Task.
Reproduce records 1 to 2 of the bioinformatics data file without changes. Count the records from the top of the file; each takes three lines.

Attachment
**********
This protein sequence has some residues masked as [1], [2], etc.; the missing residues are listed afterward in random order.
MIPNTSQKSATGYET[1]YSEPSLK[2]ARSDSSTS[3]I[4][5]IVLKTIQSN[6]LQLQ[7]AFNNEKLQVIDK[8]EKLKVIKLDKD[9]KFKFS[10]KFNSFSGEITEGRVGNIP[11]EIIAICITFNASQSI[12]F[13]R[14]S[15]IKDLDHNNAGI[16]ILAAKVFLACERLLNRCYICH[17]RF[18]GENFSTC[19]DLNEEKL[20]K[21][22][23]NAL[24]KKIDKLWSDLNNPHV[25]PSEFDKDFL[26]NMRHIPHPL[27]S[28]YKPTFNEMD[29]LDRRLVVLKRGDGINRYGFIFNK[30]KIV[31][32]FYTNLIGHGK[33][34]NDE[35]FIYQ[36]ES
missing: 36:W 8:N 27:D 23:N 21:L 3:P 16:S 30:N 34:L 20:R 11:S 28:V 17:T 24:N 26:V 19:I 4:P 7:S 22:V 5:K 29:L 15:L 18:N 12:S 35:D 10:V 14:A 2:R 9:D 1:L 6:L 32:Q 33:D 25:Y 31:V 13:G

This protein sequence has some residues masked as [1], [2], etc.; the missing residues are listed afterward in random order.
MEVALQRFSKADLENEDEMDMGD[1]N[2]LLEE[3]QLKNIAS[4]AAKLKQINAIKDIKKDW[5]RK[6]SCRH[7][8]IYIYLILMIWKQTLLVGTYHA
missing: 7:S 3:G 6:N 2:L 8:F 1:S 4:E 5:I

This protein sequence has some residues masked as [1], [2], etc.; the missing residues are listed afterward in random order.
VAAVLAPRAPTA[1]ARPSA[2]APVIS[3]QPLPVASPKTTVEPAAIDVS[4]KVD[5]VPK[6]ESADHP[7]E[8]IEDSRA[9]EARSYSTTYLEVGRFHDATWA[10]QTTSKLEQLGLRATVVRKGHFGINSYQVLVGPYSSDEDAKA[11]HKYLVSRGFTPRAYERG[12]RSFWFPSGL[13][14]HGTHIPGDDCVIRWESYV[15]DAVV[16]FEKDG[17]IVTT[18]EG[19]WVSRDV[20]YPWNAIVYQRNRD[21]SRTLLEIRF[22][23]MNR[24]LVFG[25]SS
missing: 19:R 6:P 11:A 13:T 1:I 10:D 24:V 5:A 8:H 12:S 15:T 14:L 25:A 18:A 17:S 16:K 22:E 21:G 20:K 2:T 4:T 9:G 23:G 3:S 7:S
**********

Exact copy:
This protein sequence has some residues masked as [1], [2], etc.; the missing residues are listed afterward in random order.
MIPNTSQKSATGYET[1]YSEPSLK[2]ARSDSSTS[3]I[4][5]IVLKTIQSN[6]LQLQ[7]AFNNEKLQVIDK[8]EKLKVIKLDKD[9]KFKFS[10]KFNSFSGEITEGRVGNIP[11]EIIAICITFNASQSI[12]F[13]R[14]S[15]IKDLDHNNAGI[16]ILAAKVFLACERLLNRCYICH[17]RF[18]GENFSTC[19]DLNEEKL[20]K[21][22][23]NAL[24]KKIDKLWSDLNNPHV[25]PSEFDKDFL[26]NMRHIPHPL[27]S[28]YKPTFNEMD[29]LDRRLVVLKRGDGINRYGFIFNK[30]KIV[31][32]FYTNLIGHGK[33][34]NDE[35]FIYQ[36]ES
missing: 36:W 8:N 27:D 23:N 21:L 3:P 16:S 30:N 34:L 20:R 11:S 28:V 17:T 24:N 26:V 19:I 4:P 7:S 22:V 5:K 29:L 15:L 18:N 12:S 35:D 10:V 14:A 2:R 9:D 1:L 6:L 32:Q 33:D 25:Y 31:V 13:G

This protein sequence has some residues masked as [1], [2], etc.; the missing residues are listed afterward in random order.
MEVALQRFSKADLENEDEMDMGD[1]N[2]LLEE[3]QLKNIAS[4]AAKLKQINAIKDIKKDW[5]RK[6]SCRH[7][8]IYIYLILMIWKQTLLVGTYHA
missing: 7:S 3:G 6:N 2:L 8:F 1:S 4:E 5:I